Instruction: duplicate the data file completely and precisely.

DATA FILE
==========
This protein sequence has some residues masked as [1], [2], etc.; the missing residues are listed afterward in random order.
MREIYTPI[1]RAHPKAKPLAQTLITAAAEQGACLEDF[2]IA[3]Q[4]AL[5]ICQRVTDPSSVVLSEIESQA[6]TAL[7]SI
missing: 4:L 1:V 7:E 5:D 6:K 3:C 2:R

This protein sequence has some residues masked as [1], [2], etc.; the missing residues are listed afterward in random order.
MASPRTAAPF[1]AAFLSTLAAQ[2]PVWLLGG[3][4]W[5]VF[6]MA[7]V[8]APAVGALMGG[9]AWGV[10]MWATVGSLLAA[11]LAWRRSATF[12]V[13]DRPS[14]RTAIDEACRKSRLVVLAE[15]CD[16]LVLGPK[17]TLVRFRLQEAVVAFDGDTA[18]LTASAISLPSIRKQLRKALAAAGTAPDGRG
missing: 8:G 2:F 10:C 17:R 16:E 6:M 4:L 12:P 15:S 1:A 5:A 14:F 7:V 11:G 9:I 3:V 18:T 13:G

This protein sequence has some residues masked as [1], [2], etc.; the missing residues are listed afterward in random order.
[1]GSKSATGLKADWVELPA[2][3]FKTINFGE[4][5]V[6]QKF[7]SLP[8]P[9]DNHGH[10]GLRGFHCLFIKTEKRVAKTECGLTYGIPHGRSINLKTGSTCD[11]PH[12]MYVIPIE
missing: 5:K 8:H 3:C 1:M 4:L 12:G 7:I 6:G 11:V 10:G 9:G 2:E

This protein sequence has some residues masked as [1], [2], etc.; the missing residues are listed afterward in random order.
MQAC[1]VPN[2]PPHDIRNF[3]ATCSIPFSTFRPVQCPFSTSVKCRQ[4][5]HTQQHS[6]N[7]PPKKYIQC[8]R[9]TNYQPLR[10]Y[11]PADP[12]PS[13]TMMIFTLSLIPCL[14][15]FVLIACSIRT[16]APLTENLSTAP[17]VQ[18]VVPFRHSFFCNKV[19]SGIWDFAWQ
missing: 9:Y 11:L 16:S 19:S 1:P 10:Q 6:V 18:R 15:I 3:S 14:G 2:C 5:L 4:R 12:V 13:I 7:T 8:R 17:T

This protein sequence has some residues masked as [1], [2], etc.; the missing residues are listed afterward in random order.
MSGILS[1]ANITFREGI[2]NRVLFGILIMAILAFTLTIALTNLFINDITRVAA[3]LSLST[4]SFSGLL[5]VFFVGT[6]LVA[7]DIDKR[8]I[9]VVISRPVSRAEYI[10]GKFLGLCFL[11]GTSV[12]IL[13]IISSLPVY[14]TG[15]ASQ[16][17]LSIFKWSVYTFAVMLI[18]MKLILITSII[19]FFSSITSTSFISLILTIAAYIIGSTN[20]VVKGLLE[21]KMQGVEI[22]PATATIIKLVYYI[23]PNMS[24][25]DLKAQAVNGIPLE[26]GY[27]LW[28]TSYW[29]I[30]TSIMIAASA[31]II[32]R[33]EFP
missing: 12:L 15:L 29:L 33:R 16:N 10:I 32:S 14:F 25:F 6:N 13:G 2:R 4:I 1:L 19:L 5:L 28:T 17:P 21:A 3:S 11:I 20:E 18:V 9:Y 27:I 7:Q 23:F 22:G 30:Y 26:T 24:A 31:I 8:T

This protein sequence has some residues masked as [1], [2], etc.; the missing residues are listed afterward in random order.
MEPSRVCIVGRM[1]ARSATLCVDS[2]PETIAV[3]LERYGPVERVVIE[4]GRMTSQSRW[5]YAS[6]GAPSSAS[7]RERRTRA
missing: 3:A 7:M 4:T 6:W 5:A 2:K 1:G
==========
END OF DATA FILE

This protein sequence has some residues masked as [1], [2], etc.; the missing residues are listed afterward in random order.
MREIYTPI[1]RAHPKAKPLAQTLITAAAEQGACLEDF[2]IA[3]Q[4]AL[5]ICQRVTDPSSVVLSEIESQA[6]TAL[7]SI
missing: 4:L 1:V 7:E 5:D 6:K 3:C 2:R

This protein sequence has some residues masked as [1], [2], etc.; the missing residues are listed afterward in random order.
MASPRTAAPF[1]AAFLSTLAAQ[2]PVWLLGG[3][4]W[5]VF[6]MA[7]V[8]APAVGALMGG[9]AWGV[10]MWATVGSLLAA[11]LAWRRSATF[12]V[13]DRPS[14]RTAIDEACRKSRLVVLAE[15]CD[16]LVLGPK[17]TLVRFRLQEAVVAFDGDTA[18]LTASAISLPSIRKQLRKALAAAGTAPDGRG
missing: 8:G 2:F 10:C 17:R 16:E 6:M 4:L 12:P 15:S 1:A 5:A 14:F 7:V 11:G 9:I 3:V 18:T 13:G

This protein sequence has some residues masked as [1], [2], etc.; the missing residues are listed afterward in random order.
[1]GSKSATGLKADWVELPA[2][3]FKTINFGE[4][5]V[6]QKF[7]SLP[8]P[9]DNHGH[10]GLRGFHCLFIKTEKRVAKTECGLTYGIPHGRSINLKTGSTCD[11]PH[12]MYVIPIE
missing: 5:K 8:H 3:C 1:M 4:L 12:G 7:I 6:G 11:V 10:G 9:G 2:E

This protein sequence has some residues masked as [1], [2], etc.; the missing residues are listed afterward in random order.
MQAC[1]VPN[2]PPHDIRNF[3]ATCSIPFSTFRPVQCPFSTSVKCRQ[4][5]HTQQHS[6]N[7]PPKKYIQC[8]R[9]TNYQPLR[10]Y[11]PADP[12]PS[13]TMMIFTLSLIPCL[14][15]FVLIACSIRT[16]APLTENLSTAP[17]VQ[18]VVPFRHSFFCNKV[19]SGIWDFAWQ
missing: 9:Y 11:L 16:S 19:S 1:P 10:Q 6:V 18:R 15:I 3:S 14:G 2:C 5:L 4:R 12:V 13:I 7:T 8:R 17:T

This protein sequence has some residues masked as [1], [2], etc.; the missing residues are listed afterward in random order.
MSGILS[1]ANITFREGI[2]NRVLFGILIMAILAFTLTIALTNLFINDITRVAA[3]LSLST[4]SFSGLL[5]VFFVGT[6]LVA[7]DIDKR[8]I[9]VVISRPVSRAEYI[10]GKFLGLCFL[11]GTSV[12]IL[13]IISSLPVY[14]TG[15]ASQ[16][17]LSIFKWSVYTFAVMLI[18]MKLILITSII[19]FFSSITSTSFISLILTIAAYIIGSTN[20]VVKGLLE[21]KMQGVEI[22]PATATIIKLVYYI[23]PNMS[24][25]DLKAQAVNGIPLE[26]GY[27]LW[28]TSYW[29]I[30]TSIMIAASA[31]II[32]R[33]EFP
missing: 12:L 15:L 29:L 33:R 16:N 10:I 32:S 14:F 25:F 6:N 13:G 2:R 4:I 1:L 19:L 5:L 28:T 17:P 21:A 3:S 11:I 20:E 18:V 9:Y 27:I 7:Q 23:F 22:G 30:Y 26:T 24:A 31:I 8:T

This protein sequence has some residues masked as [1], [2], etc.; the missing residues are listed afterward in random order.
MEPSRVCIVGRM[1]ARSATLCVDS[2]PETIAV[3]LERYGPVERVVIE[4]GRMTSQSRW[5]YAS[6]GAPSSAS[7]RERRTRA
missing: 3:A 7:M 4:T 6:W 5:A 2:K 1:G